EU enlargement commissioner Günter Verheugen has made clear he would be making
the same proposal for Romania, a country whose most pressing problem is still
the struggle against widespread corruption, which, he has said, "has
curtailed economic reforms and developments."
Other EU officials said it was up to Romania to make accession happen." The
ball is in Romania's court," Roxana Morea from the EU delegation in Romania
told DW-WORLD. "Basically, it's on the right path, and if it manages to
successfully implement the new legislation across every sector, it will be
Corruption -- the biggest hurdle
But many feel that three years doesn't give Romania enough time to clean up its
"Bribery is apparent on a daily basis -- simply nothing works without
it," said Günter W. Dill, the director of the Bucharest office of the
Konrad Adenauer Foundation, a research and education institute connected with
Germany's conservative Christian Democratic Union.
He told DW-WORLD that Romania won't be ready to join the EU "until there's
been a complete transformation of the prevailing mentality." For now, the
population simply lacks trust in its public institutions, Dill said.
"Transparency is everything," he added. "We need to see
recognizable measures taken to combat corruption."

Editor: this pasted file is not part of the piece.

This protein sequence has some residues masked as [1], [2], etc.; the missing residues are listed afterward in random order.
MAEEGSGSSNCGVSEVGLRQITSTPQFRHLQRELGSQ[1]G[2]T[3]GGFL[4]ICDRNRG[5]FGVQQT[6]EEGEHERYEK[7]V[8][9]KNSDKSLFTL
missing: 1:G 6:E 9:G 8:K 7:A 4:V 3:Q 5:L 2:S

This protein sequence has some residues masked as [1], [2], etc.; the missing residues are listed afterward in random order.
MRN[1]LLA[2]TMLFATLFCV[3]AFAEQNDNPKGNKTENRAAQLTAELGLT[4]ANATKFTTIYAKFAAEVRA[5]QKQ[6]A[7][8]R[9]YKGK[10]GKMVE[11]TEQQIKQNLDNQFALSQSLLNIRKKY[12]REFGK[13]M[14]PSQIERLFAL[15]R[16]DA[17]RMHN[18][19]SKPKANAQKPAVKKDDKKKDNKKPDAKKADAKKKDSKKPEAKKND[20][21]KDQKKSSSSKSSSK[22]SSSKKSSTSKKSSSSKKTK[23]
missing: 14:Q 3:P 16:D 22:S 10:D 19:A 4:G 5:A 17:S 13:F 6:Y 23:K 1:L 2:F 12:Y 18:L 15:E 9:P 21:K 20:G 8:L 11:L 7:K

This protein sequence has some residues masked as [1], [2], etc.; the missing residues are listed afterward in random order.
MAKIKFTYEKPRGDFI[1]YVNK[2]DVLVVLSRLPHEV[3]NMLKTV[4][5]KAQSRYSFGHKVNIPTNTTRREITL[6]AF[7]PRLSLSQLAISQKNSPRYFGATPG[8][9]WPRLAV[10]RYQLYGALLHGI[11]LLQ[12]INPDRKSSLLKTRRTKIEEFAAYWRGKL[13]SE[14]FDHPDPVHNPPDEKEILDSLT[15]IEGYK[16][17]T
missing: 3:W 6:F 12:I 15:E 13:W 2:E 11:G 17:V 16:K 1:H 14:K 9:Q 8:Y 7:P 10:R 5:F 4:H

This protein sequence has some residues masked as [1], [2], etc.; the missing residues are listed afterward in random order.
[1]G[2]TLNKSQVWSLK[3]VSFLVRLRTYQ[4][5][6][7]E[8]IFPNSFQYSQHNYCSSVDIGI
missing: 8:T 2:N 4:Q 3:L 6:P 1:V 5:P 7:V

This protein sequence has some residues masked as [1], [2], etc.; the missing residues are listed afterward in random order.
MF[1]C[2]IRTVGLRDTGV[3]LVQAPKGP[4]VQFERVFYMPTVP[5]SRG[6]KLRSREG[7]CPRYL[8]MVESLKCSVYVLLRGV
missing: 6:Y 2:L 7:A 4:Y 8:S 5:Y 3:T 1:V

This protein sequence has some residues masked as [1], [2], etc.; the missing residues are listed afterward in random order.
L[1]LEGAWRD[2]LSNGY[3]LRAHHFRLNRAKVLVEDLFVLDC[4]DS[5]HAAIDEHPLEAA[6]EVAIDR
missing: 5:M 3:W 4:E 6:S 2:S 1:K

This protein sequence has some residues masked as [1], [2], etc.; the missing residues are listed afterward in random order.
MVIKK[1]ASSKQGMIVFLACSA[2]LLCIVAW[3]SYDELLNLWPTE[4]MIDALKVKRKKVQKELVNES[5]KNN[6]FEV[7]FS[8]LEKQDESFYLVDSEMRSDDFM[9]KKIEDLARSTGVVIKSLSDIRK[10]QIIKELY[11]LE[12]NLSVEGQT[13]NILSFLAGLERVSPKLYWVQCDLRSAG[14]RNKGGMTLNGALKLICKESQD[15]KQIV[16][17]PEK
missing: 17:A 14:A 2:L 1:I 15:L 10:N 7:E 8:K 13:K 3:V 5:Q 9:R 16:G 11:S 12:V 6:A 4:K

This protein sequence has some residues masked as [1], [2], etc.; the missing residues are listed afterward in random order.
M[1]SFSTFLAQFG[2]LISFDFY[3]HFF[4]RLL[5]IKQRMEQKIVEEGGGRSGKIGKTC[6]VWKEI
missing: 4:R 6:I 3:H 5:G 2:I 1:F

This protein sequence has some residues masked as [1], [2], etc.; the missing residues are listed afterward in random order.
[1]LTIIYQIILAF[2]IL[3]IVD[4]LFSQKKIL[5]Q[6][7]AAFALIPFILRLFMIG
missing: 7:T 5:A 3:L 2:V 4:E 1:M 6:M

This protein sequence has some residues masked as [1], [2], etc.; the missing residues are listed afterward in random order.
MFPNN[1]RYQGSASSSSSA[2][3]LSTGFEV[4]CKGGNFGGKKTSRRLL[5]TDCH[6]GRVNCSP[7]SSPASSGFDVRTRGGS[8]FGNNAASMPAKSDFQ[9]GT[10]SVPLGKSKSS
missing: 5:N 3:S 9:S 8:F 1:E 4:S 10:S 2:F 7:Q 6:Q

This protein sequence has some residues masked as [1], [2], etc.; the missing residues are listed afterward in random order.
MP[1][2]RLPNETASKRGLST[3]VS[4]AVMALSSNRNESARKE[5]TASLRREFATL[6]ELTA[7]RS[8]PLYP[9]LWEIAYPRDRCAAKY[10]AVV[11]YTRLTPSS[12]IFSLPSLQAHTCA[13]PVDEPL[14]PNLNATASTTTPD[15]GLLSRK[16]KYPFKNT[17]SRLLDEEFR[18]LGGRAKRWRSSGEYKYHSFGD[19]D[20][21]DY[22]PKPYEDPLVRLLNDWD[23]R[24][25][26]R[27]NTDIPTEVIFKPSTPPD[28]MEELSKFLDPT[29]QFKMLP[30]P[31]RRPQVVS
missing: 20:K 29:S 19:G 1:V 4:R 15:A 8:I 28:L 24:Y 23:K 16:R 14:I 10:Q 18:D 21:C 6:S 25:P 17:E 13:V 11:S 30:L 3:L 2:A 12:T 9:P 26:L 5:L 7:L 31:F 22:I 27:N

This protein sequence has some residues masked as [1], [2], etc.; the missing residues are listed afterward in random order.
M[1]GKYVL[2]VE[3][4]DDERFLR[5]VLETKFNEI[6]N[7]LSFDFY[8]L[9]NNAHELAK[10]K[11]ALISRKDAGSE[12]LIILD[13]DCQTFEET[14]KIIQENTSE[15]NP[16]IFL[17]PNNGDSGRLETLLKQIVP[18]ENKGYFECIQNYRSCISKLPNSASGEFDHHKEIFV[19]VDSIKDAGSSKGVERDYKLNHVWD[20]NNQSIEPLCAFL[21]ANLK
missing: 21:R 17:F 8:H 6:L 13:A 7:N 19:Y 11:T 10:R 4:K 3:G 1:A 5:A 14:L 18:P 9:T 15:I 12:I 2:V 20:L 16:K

The political situation ramifies
A simple look at the agenda of the political parties in Romania shows that they
are in a similar predicament. A swing against the governing social democrats in
local elections has precipitated a crisis. The Romanian parties are reorganising
for the final battle, coming parliamentary and presidential elctions.
The first signal was given by the ruling Social Democrat Party (PSD), with the
scandal at the Cotroceni presidential palace, after which local barons and party
senior members were ousted, as well as vice-presidents responsible for the
defeat in the local elections.
Premier Adrian Nastase dissolved the Permanent Delegation and set up a Leading
Bureau, with people from the second and third echelon of the party. The changes
have only one purpose: to persuade the electorate that the PSD has learned
something from the result of local elections. That they promote young people,
they they go rid of barons and life-long senators. That there is another PSD
that deserves confidence!
The Liberals also met to decide who will be on the lists. Keeping Viorel
Catarama on the list for MPs or removing him really has a symbolic value. Who
rules in the National Liberal Party (PNL), Theodor Stolojan or Dinu Patriciu?
Removing Viorel Catarama from the PNL lists for Vaslui county (where, on the